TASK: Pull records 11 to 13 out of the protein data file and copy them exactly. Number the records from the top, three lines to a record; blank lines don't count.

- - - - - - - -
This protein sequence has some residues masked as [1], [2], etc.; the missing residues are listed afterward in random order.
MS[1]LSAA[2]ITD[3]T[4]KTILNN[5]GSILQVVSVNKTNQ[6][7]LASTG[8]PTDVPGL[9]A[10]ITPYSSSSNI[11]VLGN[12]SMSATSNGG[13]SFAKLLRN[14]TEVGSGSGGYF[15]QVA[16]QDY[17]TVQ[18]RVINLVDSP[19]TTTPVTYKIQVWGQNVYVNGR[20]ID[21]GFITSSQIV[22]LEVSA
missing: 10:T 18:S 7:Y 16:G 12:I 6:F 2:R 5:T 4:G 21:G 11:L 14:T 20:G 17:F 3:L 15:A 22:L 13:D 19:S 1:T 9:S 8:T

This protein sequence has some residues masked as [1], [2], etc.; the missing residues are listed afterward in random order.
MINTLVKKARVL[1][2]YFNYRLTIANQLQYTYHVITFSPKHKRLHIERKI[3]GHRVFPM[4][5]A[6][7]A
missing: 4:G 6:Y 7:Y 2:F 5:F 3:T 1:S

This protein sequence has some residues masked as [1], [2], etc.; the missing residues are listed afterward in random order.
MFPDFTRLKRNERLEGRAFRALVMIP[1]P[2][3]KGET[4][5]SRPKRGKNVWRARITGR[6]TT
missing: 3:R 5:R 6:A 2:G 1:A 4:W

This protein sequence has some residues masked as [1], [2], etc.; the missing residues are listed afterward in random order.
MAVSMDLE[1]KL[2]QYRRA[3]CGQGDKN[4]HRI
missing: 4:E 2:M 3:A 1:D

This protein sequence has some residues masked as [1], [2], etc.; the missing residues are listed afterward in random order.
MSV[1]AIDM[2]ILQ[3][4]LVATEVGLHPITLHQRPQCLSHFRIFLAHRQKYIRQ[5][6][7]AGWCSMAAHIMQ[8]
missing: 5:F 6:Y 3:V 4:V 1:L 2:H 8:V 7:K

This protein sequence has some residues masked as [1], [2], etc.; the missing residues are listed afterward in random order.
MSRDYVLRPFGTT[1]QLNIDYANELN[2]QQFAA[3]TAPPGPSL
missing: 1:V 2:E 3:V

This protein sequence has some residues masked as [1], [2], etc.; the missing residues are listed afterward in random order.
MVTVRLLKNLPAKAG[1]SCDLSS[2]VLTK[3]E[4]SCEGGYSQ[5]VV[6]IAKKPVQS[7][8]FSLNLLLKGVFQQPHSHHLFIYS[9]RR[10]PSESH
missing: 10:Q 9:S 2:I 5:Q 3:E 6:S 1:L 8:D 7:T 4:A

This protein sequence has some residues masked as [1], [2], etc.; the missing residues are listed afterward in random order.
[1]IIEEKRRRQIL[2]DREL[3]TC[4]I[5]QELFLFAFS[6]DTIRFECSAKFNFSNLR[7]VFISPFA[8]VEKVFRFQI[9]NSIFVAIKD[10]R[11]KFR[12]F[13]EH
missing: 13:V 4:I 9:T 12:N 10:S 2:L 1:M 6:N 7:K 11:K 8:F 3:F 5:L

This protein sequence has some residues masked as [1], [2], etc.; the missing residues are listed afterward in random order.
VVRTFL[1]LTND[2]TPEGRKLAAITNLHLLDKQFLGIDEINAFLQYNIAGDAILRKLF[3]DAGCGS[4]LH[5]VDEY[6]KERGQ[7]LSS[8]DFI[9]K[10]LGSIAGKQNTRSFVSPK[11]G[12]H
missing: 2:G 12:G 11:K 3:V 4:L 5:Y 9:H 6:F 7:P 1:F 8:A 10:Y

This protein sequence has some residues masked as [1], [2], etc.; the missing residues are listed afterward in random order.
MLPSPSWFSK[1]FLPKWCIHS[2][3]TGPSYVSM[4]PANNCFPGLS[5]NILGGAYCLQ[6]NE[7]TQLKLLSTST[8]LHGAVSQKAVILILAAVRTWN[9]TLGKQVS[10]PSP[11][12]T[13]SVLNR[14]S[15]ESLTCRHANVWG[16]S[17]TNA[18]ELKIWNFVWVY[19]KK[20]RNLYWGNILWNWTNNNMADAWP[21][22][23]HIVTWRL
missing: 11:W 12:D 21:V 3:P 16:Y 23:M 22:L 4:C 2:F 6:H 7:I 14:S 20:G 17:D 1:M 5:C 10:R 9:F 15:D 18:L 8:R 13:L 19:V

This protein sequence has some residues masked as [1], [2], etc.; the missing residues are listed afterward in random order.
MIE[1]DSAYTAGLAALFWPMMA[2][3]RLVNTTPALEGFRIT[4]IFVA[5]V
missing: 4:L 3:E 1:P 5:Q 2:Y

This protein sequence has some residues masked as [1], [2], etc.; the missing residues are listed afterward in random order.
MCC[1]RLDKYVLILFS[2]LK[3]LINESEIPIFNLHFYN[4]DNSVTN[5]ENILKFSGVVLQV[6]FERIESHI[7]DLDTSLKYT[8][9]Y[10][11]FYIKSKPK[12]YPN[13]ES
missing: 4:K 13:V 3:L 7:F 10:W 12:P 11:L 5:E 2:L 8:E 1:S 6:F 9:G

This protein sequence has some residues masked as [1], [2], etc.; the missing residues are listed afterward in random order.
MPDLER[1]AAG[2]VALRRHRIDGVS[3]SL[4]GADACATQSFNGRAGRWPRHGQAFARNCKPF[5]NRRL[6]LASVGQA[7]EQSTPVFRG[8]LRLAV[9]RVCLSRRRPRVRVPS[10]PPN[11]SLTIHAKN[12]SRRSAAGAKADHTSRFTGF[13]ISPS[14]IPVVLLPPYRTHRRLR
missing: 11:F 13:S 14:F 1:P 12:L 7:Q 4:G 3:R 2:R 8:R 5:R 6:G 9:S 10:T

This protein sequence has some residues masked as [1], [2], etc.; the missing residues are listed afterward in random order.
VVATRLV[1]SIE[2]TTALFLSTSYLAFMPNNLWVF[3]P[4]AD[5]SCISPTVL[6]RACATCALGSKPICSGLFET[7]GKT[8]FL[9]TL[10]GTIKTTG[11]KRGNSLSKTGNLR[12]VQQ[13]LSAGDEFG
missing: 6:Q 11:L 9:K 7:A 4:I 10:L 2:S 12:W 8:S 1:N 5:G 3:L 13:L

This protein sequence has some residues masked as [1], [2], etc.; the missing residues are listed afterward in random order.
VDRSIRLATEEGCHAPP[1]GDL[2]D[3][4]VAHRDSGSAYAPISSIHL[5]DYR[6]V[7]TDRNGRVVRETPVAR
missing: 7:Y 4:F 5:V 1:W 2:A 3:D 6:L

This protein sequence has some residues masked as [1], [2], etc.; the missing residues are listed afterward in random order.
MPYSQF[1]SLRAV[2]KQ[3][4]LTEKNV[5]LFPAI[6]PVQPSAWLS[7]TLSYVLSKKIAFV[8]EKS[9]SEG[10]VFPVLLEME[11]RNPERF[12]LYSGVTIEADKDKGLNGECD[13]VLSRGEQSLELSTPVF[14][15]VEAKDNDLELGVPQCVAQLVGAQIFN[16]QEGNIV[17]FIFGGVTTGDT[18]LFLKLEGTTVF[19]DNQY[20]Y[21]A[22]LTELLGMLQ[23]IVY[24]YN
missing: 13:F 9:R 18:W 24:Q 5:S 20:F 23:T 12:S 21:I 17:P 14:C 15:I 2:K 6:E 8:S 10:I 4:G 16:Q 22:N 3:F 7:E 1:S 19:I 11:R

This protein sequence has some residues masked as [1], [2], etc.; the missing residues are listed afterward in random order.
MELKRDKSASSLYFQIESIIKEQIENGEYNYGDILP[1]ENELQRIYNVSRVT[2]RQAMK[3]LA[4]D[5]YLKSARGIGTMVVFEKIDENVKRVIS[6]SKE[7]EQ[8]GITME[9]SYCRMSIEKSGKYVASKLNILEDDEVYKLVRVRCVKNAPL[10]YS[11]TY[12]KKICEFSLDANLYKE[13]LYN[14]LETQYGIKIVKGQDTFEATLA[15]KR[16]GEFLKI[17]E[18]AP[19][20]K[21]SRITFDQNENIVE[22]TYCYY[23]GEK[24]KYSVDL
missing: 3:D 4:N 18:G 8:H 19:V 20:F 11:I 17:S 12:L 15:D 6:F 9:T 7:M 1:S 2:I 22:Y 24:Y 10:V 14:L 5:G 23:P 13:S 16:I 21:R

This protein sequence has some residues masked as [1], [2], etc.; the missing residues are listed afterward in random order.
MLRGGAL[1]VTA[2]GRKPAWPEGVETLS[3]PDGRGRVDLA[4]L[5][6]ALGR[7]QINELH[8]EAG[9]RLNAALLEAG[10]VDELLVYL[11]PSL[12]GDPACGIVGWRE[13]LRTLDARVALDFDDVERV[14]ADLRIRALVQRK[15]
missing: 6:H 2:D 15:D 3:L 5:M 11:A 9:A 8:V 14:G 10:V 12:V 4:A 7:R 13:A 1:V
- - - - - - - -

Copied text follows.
This protein sequence has some residues masked as [1], [2], etc.; the missing residues are listed afterward in random order.
MIE[1]DSAYTAGLAALFWPMMA[2][3]RLVNTTPALEGFRIT[4]IFVA[5]V
missing: 4:L 3:E 1:P 5:Q 2:Y

This protein sequence has some residues masked as [1], [2], etc.; the missing residues are listed afterward in random order.
MCC[1]RLDKYVLILFS[2]LK[3]LINESEIPIFNLHFYN[4]DNSVTN[5]ENILKFSGVVLQV[6]FERIESHI[7]DLDTSLKYT[8][9]Y[10][11]FYIKSKPK[12]YPN[13]ES
missing: 4:K 13:V 3:L 7:F 10:W 12:P 11:L 5:E 2:L 8:E 1:S 6:F 9:G

This protein sequence has some residues masked as [1], [2], etc.; the missing residues are listed afterward in random order.
MPDLER[1]AAG[2]VALRRHRIDGVS[3]SL[4]GADACATQSFNGRAGRWPRHGQAFARNCKPF[5]NRRL[6]LASVGQA[7]EQSTPVFRG[8]LRLAV[9]RVCLSRRRPRVRVPS[10]PPN[11]SLTIHAKN[12]SRRSAAGAKADHTSRFTGF[13]ISPS[14]IPVVLLPPYRTHRRLR
missing: 11:F 13:S 14:F 1:P 12:L 7:Q 4:G 3:R 2:R 8:R 5:R 6:G 9:S 10:T